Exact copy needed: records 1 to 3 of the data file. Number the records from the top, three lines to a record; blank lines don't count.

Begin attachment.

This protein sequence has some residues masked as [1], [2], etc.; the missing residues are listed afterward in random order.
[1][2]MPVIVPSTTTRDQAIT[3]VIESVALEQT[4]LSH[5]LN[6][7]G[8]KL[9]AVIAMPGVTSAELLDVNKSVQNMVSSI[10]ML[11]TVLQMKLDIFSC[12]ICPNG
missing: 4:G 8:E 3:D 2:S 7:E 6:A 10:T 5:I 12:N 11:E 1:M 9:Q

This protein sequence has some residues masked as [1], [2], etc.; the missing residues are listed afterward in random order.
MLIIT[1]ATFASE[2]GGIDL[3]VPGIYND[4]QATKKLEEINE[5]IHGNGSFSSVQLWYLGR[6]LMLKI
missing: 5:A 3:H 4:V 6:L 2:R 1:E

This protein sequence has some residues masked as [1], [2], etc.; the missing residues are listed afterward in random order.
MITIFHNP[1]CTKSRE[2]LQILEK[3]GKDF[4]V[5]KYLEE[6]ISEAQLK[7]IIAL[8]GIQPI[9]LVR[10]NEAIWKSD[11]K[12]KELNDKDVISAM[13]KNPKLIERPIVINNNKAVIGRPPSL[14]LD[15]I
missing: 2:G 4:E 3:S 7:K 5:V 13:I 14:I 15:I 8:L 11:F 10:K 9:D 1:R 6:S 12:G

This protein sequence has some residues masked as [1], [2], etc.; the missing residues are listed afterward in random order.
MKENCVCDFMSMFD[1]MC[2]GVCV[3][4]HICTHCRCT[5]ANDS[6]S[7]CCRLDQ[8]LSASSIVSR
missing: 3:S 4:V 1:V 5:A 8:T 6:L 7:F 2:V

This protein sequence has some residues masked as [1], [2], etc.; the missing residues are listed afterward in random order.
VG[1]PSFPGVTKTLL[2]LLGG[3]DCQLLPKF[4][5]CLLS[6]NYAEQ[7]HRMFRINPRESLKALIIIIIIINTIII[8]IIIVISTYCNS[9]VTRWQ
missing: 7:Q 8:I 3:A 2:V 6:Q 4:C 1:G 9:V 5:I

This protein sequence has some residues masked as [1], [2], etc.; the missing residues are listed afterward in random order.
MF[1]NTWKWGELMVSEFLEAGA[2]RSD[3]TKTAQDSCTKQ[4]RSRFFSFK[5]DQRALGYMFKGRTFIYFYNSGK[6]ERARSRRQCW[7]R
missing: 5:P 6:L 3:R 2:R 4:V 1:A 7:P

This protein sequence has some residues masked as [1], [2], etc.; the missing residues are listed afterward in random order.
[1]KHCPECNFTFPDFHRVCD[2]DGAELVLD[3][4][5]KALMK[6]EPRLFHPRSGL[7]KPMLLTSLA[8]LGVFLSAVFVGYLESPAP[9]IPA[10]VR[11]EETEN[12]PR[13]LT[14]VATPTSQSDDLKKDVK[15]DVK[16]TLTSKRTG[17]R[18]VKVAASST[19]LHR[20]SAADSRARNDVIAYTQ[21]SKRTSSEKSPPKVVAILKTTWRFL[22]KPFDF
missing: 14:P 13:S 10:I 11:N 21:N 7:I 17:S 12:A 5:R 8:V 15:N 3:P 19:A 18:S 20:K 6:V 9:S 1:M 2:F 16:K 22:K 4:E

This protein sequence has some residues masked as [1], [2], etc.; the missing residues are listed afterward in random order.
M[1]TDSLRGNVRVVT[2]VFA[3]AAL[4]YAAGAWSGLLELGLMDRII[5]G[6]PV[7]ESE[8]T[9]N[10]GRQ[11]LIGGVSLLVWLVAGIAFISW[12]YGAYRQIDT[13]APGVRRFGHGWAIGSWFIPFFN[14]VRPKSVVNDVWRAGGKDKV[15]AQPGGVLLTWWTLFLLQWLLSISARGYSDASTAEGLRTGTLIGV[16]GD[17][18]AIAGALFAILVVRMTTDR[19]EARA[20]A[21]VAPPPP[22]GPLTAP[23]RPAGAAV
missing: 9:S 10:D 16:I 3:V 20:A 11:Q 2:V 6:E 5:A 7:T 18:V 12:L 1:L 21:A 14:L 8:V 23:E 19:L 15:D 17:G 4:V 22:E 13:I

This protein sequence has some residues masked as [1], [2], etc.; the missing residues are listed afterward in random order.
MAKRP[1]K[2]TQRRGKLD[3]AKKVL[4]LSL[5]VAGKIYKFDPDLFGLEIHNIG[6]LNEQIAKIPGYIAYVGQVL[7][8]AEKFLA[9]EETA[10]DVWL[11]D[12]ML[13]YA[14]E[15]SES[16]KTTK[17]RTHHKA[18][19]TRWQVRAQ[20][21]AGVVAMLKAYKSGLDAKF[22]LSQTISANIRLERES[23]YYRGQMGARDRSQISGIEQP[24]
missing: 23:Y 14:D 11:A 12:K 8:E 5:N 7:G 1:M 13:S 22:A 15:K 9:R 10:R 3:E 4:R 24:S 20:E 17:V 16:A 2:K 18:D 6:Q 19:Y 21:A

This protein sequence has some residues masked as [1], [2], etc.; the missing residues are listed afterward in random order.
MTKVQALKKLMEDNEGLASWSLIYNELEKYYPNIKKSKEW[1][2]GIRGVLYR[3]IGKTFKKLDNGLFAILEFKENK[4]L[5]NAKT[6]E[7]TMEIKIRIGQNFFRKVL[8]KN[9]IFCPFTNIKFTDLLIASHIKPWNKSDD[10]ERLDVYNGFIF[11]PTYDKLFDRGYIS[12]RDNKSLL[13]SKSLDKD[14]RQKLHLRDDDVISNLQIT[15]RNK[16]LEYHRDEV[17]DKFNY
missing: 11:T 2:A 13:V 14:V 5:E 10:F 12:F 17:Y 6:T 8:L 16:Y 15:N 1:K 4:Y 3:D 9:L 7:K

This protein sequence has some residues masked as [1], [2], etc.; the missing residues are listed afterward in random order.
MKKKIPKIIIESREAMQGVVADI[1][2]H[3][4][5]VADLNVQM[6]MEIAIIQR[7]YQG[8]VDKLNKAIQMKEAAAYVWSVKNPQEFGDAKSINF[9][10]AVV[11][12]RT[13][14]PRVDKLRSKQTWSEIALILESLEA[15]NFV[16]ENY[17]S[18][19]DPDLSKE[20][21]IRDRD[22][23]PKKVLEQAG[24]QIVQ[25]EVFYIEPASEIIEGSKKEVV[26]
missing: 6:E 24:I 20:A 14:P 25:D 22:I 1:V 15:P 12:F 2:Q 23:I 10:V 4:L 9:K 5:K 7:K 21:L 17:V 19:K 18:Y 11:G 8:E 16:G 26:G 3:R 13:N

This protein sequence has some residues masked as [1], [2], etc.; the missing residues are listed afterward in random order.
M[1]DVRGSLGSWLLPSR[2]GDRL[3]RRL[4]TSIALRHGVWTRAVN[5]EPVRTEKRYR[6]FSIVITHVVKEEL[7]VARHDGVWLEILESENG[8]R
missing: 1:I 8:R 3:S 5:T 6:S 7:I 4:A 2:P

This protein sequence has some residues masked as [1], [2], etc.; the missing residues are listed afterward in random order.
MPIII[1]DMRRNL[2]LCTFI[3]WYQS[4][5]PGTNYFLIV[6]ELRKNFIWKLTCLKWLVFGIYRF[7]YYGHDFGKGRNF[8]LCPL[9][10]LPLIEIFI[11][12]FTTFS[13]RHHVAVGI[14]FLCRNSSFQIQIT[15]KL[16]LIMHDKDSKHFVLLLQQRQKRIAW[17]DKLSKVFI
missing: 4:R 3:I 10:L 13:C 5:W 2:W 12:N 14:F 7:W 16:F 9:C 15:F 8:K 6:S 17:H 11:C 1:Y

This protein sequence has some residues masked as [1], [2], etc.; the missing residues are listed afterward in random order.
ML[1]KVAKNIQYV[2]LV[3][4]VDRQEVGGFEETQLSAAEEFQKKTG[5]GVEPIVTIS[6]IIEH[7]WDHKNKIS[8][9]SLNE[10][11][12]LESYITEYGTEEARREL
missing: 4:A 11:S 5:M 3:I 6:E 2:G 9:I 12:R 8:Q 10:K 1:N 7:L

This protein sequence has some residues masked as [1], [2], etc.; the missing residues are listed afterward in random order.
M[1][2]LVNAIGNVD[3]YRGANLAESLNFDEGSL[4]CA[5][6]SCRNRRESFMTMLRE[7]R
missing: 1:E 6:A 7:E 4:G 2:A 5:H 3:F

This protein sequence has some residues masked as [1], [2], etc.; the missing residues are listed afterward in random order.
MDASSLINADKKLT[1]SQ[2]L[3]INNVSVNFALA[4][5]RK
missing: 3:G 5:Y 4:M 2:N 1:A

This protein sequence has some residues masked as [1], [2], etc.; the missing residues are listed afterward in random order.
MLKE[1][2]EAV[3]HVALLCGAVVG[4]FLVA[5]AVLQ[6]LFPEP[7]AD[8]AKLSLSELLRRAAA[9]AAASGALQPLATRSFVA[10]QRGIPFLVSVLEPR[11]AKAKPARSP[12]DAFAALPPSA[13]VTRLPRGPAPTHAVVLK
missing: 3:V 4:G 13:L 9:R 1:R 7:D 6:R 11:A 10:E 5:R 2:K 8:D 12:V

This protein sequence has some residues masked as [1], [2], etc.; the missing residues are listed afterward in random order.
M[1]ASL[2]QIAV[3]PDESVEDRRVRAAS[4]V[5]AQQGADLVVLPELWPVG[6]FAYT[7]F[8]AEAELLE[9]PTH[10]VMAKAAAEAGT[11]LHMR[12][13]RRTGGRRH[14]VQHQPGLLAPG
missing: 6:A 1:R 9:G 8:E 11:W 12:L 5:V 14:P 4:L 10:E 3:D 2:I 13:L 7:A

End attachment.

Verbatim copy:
This protein sequence has some residues masked as [1], [2], etc.; the missing residues are listed afterward in random order.
[1][2]MPVIVPSTTTRDQAIT[3]VIESVALEQT[4]LSH[5]LN[6][7]G[8]KL[9]AVIAMPGVTSAELLDVNKSVQNMVSSI[10]ML[11]TVLQMKLDIFSC[12]ICPNG
missing: 4:G 8:E 3:D 2:S 7:E 6:A 10:T 5:I 12:N 11:E 1:M 9:Q

This protein sequence has some residues masked as [1], [2], etc.; the missing residues are listed afterward in random order.
MLIIT[1]ATFASE[2]GGIDL[3]VPGIYND[4]QATKKLEEINE[5]IHGNGSFSSVQLWYLGR[6]LMLKI
missing: 5:A 3:H 4:V 6:L 2:R 1:E

This protein sequence has some residues masked as [1], [2], etc.; the missing residues are listed afterward in random order.
MITIFHNP[1]CTKSRE[2]LQILEK[3]GKDF[4]V[5]KYLEE[6]ISEAQLK[7]IIAL[8]GIQPI[9]LVR[10]NEAIWKSD[11]K[12]KELNDKDVISAM[13]KNPKLIERPIVINNNKAVIGRPPSL[14]LD[15]I
missing: 2:G 4:E 3:S 7:K 5:V 13:I 14:I 15:I 8:L 11:F 10:K 9:D 1:R 6:S 12:G